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Victorian touring actressesCrossing boundaries and negotiating the cultural landscape$
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Janice Norwood

Print publication date: 2020

Print ISBN-13: 9781526133328

Published to Manchester Scholarship Online: January 2021

DOI: 10.7765/9781526133335

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PRINTED FROM MANCHESTER SCHOLARSHIP ONLINE (www.manchester.universitypressscholarship.com). (c) Copyright Manchester University Press, 2021. All Rights Reserved. An individual user may print out a PDF of a single chapter of a monograph in MSO for personal use.date: 24 July 2021

Debuts and learning the craft

Debuts and learning the craft

Chapter:
(p.16) 1 Debuts and learning the craft
Source:
Victorian touring actresses
Author(s):

Janice Norwood

Publisher:
Manchester University Press
DOI:10.7765/9781526133335.00007

This chapter illustrates various routes into the dramatic profession in the Victorian period and analyses the potential advantages of different means of learning acting and stagecraft through examination of the early performance history of selected actresses. Some commenced work as child performers while others began as adults after receiving private tuition from a professional, performing on the amateur stage or giving dramatic readings. Discussion of the strategy of gaining experience in provincial or minor London theatres before risking appearing on the more prestigious West End stages reveals multiple benefits in terms of skill enhancement and press and audience response. The examples are used to argue for the importance of British provincial theatres, not only as training grounds for performers but also as instrumental to the economic health and stability of both the actress and the theatrical industry.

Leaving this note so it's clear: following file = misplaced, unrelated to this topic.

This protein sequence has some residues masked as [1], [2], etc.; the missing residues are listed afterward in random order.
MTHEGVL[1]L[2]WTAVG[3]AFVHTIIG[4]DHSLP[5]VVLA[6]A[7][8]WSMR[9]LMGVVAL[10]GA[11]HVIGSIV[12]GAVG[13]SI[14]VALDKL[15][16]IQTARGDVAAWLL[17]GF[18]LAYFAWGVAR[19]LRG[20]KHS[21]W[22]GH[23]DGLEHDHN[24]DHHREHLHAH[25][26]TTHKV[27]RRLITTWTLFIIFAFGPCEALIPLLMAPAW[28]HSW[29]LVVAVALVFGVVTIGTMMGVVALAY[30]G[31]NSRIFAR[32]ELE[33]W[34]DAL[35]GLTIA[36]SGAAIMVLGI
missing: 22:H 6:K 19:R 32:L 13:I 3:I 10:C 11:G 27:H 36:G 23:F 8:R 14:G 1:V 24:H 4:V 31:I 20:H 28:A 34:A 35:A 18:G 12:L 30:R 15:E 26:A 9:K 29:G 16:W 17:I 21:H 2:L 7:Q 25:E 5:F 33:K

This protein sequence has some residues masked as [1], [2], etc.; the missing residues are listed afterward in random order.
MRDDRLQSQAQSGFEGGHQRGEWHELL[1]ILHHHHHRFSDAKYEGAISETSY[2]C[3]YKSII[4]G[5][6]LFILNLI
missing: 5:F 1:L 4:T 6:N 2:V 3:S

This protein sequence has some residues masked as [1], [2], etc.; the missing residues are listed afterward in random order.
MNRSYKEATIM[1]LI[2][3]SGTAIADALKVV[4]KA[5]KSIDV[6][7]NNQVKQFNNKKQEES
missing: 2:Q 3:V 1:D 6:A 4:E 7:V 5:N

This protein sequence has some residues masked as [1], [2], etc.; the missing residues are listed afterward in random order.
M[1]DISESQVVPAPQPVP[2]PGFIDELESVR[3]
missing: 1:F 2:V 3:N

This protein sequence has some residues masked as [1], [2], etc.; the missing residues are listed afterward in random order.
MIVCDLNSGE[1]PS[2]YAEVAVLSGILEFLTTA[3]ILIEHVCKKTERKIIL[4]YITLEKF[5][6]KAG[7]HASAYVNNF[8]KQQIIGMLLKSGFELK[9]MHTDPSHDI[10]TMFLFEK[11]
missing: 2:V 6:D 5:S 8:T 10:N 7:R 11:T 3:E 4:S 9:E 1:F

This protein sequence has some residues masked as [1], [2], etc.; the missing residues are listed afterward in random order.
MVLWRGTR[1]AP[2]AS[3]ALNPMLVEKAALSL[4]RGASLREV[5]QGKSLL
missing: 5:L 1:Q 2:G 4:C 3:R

Keywords:   actress, debut, training, stagecraft, child performer, provincial theatre, amateur, dramatic reading, tuition

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